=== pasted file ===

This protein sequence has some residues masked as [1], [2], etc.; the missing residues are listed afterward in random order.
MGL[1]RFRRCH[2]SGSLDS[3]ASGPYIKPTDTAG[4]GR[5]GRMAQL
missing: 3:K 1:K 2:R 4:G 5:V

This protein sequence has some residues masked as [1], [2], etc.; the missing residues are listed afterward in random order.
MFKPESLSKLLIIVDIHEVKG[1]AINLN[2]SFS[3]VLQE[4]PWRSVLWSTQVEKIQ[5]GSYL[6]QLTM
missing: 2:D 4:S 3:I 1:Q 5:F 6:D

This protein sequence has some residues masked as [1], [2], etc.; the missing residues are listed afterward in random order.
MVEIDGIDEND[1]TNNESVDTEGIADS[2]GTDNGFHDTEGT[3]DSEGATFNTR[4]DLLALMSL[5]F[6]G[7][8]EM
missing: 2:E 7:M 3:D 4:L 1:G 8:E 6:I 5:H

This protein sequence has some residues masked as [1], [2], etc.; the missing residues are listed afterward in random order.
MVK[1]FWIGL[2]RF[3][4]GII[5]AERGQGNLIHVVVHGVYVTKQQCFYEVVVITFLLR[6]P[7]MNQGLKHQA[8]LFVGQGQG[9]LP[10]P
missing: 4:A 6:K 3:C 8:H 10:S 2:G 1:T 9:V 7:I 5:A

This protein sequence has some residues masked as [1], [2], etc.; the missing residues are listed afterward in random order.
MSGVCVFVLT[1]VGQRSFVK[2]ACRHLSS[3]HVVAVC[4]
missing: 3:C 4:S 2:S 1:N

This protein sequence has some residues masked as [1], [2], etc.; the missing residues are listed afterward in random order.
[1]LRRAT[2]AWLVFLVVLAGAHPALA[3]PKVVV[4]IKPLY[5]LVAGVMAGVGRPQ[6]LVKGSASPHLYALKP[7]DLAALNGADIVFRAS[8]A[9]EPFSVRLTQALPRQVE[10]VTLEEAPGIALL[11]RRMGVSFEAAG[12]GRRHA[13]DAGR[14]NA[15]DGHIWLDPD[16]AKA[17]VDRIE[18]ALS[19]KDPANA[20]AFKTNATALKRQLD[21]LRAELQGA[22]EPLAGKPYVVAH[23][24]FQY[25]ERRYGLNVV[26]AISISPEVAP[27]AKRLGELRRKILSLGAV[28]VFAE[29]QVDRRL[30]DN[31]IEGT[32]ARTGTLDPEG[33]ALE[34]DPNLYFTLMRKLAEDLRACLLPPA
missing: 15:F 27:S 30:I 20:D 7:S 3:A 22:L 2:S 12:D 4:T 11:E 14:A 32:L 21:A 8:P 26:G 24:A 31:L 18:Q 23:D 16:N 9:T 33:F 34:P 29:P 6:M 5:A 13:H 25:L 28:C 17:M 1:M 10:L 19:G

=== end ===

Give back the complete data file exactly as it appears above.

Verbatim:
This protein sequence has some residues masked as [1], [2], etc.; the missing residues are listed afterward in random order.
MGL[1]RFRRCH[2]SGSLDS[3]ASGPYIKPTDTAG[4]GR[5]GRMAQL
missing: 3:K 1:K 2:R 4:G 5:V

This protein sequence has some residues masked as [1], [2], etc.; the missing residues are listed afterward in random order.
MFKPESLSKLLIIVDIHEVKG[1]AINLN[2]SFS[3]VLQE[4]PWRSVLWSTQVEKIQ[5]GSYL[6]QLTM
missing: 2:D 4:S 3:I 1:Q 5:F 6:D

This protein sequence has some residues masked as [1], [2], etc.; the missing residues are listed afterward in random order.
MVEIDGIDEND[1]TNNESVDTEGIADS[2]GTDNGFHDTEGT[3]DSEGATFNTR[4]DLLALMSL[5]F[6]G[7][8]EM
missing: 2:E 7:M 3:D 4:L 1:G 8:E 6:I 5:H

This protein sequence has some residues masked as [1], [2], etc.; the missing residues are listed afterward in random order.
MVK[1]FWIGL[2]RF[3][4]GII[5]AERGQGNLIHVVVHGVYVTKQQCFYEVVVITFLLR[6]P[7]MNQGLKHQA[8]LFVGQGQG[9]LP[10]P
missing: 4:A 6:K 3:C 8:H 10:S 2:G 1:T 9:V 7:I 5:A

This protein sequence has some residues masked as [1], [2], etc.; the missing residues are listed afterward in random order.
MSGVCVFVLT[1]VGQRSFVK[2]ACRHLSS[3]HVVAVC[4]
missing: 3:C 4:S 2:S 1:N

This protein sequence has some residues masked as [1], [2], etc.; the missing residues are listed afterward in random order.
[1]LRRAT[2]AWLVFLVVLAGAHPALA[3]PKVVV[4]IKPLY[5]LVAGVMAGVGRPQ[6]LVKGSASPHLYALKP[7]DLAALNGADIVFRAS[8]A[9]EPFSVRLTQALPRQVE[10]VTLEEAPGIALL[11]RRMGVSFEAAG[12]GRRHA[13]DAGR[14]NA[15]DGHIWLDPD[16]AKA[17]VDRIE[18]ALS[19]KDPANA[20]AFKTNATALKRQLD[21]LRAELQGA[22]EPLAGKPYVVAH[23][24]FQY[25]ERRYGLNVV[26]AISISPEVAP[27]AKRLGELRRKILSLGAV[28]VFAE[29]QVDRRL[30]DN[31]IEGT[32]ARTGTLDPEG[33]ALE[34]DPNLYFTLMRKLAEDLRACLLPPA
missing: 15:F 27:S 30:I 20:D 7:S 3:A 22:L 2:S 12:D 4:T 11:E 14:A 32:L 21:A 8:P 26:G 24:A 31:L 18:Q 23:D 16:N 9:T 33:F 34:P 29:P 6:M 5:A 13:H 25:L 28:C 17:M 1:M 10:L 19:G